There is no denying that technology has done wondrous things for society though many of us do take these advancements for granted, unless our internet goes out or the battery dies on our smartphones for example, but technology has vastly improved our means to stay connected the world over, it has helped improve business, education, medication, transportation, as well as countless things in our daily and social lives, far too many to mention here, but not everyone is reaping all or any of its benefits, yes the advancements in technology makes the tech more user friendly and the introduction of new technologies can and does make life easier, but as another piece of tech is introduced or improved upon, millions of people are being further alienated from society altogether, it’s freighting to then think that we are so reliant on technology and becoming ever reliant upon it, to the extreme that vast swathes of people are left to fall by the wayside.
Of course age plays one of the biggest factors in this great disparity, though you will likely then be surprised to learn that it’s only 47% of over 75’s who are being locked out, not forgetting that people are living a lot longer, 75 isn’t old in the grand scheme of things, hek, my uncle in his late 80s taught his mother in her early 100s how to email, use skype, WhatsApp and Facebook and he certainly wished he hadn’t, she won’t leave him alone for two minutes with one message and video call after the other, and many of us know of a parent, grandparent or older relative who years ago would phone up every time they wanted to use the computer as they forgot how to turn the thing on, ‘again’, who now years later could teach us a few tricks on the device, this in itself proves that many of the older generation are fully capable of using much of this tech, it’s all about showing them how to. The demographics not being considered in this locking-out are predominantly under 55s, many mid to low income families, many disabled individuals, many refugees and of course the homeless cannot either afford such technologies, know how to use them or have access to them, and it is these individuals who are being left behind to fend for themselves, and you might think there are still many ways for some in the above mentioned to get by in life, and there is, but this is shrinking by the day. When was the last time you looked for a job, tried to order groceries to the door, book a holiday… without access to the internet and smart devices? As you will start to notice, even long before the pandemic many high street independent stores were closing due to a drop in footfall and because of the ability to buy online at a better price and with free delivery from the comfort of your home or office, meaning the high street stores couldn’t compete with their vastly bigger overheads and therefore had to shut shop, according to a report in Forbes in the US alone in 2018 there were 50,828 store closures due to the competition from the rise in online outlets, and this figure is rising and it’s inevitably not just the US who are experiencing these affects. Bank branches here in the UK are closing by the plethora, according to Which.co.uk some 5,049 branches from Barclays to NatWest have disappeared from our high streets since 2015 and there are thousands of more closures on the cards, simply because people do their banking online, people don’t walk into a travel agents anymore, in a report from April 2014 on the BBC 45% of high street travel agents closed their doors and in 2017 according to Travel Daily Media almost 700 high street travel agents went out of business from the stiff online competition, and when you start to equate such things as taxis and parking where apps or mobile based contactless payment systems are replacing cash and credit cards, booking a repeat prescription for you medication, vaccine passports, job searching… you very quickly realise life without technology can be and is for many extremely difficult indeed, especially when we are told cash will become obsolete by 2030.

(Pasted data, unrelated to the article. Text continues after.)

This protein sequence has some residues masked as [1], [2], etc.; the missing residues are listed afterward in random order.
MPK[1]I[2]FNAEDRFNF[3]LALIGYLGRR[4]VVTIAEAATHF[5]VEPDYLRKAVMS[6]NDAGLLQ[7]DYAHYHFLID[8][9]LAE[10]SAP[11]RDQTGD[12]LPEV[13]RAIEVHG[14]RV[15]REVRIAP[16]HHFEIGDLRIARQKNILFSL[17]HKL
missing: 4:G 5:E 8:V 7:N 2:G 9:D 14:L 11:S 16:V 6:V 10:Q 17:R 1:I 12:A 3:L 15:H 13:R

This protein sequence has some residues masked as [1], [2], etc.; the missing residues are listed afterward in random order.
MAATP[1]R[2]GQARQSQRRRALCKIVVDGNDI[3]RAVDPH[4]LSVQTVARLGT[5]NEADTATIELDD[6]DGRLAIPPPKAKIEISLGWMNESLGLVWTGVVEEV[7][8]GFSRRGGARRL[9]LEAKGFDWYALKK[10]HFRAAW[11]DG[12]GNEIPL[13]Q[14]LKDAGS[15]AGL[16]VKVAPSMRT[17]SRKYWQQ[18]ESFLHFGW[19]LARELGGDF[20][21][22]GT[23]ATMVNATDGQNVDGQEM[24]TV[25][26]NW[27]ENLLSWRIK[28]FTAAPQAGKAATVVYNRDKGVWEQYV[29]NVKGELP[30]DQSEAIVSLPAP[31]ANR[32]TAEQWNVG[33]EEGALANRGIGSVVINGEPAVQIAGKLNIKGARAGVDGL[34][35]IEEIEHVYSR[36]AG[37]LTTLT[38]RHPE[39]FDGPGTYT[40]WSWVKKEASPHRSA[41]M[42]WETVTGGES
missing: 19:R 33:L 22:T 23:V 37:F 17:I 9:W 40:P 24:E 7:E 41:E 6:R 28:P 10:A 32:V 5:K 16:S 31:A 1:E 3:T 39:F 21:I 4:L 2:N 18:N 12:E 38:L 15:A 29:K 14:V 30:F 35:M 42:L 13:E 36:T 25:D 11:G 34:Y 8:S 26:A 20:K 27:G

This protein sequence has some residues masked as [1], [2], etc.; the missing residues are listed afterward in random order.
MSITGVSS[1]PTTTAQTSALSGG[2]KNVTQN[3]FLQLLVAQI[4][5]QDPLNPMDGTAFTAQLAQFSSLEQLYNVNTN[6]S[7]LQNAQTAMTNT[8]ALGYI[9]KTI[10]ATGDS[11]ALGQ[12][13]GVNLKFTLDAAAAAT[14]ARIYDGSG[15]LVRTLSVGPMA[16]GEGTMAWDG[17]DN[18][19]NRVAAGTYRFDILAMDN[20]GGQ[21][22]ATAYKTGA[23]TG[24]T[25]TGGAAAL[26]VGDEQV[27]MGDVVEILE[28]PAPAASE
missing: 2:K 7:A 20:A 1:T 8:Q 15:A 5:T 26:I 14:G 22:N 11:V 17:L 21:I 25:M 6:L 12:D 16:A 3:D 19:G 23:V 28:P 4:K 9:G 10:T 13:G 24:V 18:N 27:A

Much needs to be done and considered to stop and prevent this disparity, as technology plays such a crucial role in our lives it should be a given right that those who cannot afford, or do not understand, be given the means to, in an article by Carolyn Wilson-Nash and Julie Tinson (marketing professors at the University of Stirling) published on The Conversation they say:
“The solution is not simply to give devices to those without smart technology. While there is a need to provide affordable internet access and technology, and offer support in learning new skills, we need to recognise diversity in society.
Services should provide non-digital options that embrace equality. For example, cash systems should not be abolished. There might be a demand for services to become digital, but service providers need to be aware of the people who will be isolated by this transition.
Retailers, local councils, health providers and businesses in tourism, entertainment and leisure should try to understand more about the diversity of their consumers. They need to develop services that cater for the needs of all people, especially those without access to technology.”
And they are right, we (businesses) need to consider the effects new technologies we choose to migrate to or create have on not just us but those around us.
On another note if you are considering your companies IT support or are interested in what we can offer then why not call us today on 01737 824 003, or email us at email@example.com.